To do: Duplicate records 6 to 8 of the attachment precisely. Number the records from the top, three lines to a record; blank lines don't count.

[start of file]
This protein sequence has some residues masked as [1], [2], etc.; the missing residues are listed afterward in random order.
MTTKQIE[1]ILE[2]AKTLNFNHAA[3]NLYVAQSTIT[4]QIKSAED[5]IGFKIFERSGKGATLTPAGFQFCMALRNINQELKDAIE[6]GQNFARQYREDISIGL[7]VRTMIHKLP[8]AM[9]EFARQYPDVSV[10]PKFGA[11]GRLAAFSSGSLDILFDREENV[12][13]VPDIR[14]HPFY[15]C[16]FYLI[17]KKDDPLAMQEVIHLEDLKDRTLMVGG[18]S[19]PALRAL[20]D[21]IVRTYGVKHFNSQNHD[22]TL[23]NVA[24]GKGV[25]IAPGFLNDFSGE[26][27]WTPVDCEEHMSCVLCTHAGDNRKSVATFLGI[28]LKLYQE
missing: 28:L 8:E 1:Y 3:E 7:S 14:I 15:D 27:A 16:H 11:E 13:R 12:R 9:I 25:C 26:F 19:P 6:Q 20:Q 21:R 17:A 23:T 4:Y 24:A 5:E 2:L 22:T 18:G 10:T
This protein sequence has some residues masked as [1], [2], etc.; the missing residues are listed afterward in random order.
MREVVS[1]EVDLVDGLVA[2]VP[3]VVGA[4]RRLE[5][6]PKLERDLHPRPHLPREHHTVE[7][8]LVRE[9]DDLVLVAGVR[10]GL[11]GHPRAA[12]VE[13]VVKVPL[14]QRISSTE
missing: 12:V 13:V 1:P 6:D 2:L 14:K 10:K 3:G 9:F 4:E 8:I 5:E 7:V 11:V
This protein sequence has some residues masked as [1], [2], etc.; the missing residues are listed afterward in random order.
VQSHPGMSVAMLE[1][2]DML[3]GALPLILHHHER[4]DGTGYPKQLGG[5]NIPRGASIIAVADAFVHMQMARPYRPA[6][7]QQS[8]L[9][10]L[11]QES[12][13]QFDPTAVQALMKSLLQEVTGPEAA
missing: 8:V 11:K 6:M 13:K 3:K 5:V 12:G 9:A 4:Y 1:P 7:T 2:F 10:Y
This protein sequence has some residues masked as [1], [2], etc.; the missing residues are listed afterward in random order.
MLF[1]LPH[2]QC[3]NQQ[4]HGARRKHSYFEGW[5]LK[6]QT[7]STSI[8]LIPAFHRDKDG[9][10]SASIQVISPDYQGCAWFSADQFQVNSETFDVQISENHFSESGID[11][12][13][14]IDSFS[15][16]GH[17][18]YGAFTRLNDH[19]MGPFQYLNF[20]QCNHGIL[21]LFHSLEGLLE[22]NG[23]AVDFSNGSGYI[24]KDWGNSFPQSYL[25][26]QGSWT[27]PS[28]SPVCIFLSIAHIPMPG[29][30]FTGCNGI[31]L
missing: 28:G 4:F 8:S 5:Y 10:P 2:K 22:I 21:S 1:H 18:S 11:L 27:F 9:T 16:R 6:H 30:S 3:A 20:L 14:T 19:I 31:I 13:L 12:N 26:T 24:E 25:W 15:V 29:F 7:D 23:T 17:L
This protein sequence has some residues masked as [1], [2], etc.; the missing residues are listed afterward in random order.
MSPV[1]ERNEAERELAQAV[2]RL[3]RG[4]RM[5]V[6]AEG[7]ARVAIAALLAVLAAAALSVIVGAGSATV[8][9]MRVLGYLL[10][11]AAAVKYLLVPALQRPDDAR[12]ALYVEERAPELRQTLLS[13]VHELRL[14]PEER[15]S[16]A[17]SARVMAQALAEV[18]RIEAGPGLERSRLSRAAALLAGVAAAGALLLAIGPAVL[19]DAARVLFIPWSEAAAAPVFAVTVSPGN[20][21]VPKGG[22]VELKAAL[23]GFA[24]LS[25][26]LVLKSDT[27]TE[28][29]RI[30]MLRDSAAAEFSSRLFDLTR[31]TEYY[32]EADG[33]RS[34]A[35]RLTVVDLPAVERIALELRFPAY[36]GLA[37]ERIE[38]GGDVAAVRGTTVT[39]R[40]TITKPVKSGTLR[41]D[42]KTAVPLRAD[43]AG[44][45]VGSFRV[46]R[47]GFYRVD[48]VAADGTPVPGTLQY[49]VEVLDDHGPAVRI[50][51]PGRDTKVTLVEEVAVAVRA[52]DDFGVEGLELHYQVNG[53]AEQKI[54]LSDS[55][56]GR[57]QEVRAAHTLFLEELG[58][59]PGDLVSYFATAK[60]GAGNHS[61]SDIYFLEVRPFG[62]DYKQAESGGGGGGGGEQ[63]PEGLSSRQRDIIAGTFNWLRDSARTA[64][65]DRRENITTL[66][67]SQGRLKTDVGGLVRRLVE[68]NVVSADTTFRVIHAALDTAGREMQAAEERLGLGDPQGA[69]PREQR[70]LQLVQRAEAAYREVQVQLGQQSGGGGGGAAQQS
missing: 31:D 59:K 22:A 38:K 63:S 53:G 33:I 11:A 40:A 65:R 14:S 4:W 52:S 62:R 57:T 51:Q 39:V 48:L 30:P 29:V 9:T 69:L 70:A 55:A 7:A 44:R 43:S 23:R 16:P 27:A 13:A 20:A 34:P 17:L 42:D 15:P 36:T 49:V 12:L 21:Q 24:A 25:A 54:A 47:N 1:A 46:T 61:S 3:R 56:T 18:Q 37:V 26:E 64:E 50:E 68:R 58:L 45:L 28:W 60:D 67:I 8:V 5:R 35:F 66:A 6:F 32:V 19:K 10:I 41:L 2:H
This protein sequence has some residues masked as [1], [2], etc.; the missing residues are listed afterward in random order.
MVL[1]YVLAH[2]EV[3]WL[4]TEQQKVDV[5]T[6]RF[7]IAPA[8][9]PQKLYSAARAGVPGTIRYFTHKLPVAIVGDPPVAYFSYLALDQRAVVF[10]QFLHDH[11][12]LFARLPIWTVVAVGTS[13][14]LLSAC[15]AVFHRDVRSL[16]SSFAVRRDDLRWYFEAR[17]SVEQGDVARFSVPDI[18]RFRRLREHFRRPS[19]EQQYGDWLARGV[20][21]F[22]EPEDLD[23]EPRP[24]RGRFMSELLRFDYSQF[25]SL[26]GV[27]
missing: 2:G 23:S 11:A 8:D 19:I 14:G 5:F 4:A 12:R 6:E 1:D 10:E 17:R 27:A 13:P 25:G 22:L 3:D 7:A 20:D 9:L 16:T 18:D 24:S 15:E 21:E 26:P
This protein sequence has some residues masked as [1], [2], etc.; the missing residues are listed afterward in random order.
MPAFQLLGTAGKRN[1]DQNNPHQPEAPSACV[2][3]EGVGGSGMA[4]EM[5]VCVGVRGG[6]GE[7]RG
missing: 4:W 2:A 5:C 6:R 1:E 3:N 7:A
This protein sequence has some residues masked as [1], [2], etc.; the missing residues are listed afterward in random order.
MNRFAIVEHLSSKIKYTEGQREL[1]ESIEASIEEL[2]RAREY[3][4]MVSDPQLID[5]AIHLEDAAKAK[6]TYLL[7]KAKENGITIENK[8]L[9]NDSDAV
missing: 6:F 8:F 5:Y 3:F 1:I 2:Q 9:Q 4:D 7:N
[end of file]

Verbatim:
This protein sequence has some residues masked as [1], [2], etc.; the missing residues are listed afterward in random order.
MVL[1]YVLAH[2]EV[3]WL[4]TEQQKVDV[5]T[6]RF[7]IAPA[8][9]PQKLYSAARAGVPGTIRYFTHKLPVAIVGDPPVAYFSYLALDQRAVVF[10]QFLHDH[11][12]LFARLPIWTVVAVGTS[13][14]LLSAC[15]AVFHRDVRSL[16]SSFAVRRDDLRWYFEAR[17]SVEQGDVARFSVPDI[18]RFRRLREHFRRPS[19]EQQYGDWLARGV[20][21]F[22]EPEDLD[23]EPRP[24]RGRFMSELLRFDYSQF[25]SL[26]GV[27]
missing: 2:G 23:S 11:A 8:D 19:I 14:G 5:F 4:A 12:R 6:E 1:D 10:E 17:R 27:A 13:P 25:G 22:L 3:D 7:A 20:D 9:L 16:T 18:D 24:S 15:E 21:E 26:P
This protein sequence has some residues masked as [1], [2], etc.; the missing residues are listed afterward in random order.
MPAFQLLGTAGKRN[1]DQNNPHQPEAPSACV[2][3]EGVGGSGMA[4]EM[5]VCVGVRGG[6]GE[7]RG
missing: 4:W 2:A 5:C 6:R 1:E 3:N 7:A
This protein sequence has some residues masked as [1], [2], etc.; the missing residues are listed afterward in random order.
MNRFAIVEHLSSKIKYTEGQREL[1]ESIEASIEEL[2]RAREY[3][4]MVSDPQLID[5]AIHLEDAAKAK[6]TYLL[7]KAKENGITIENK[8]L[9]NDSDAV
missing: 6:F 8:F 5:Y 3:F 1:I 2:Q 9:Q 4:D 7:N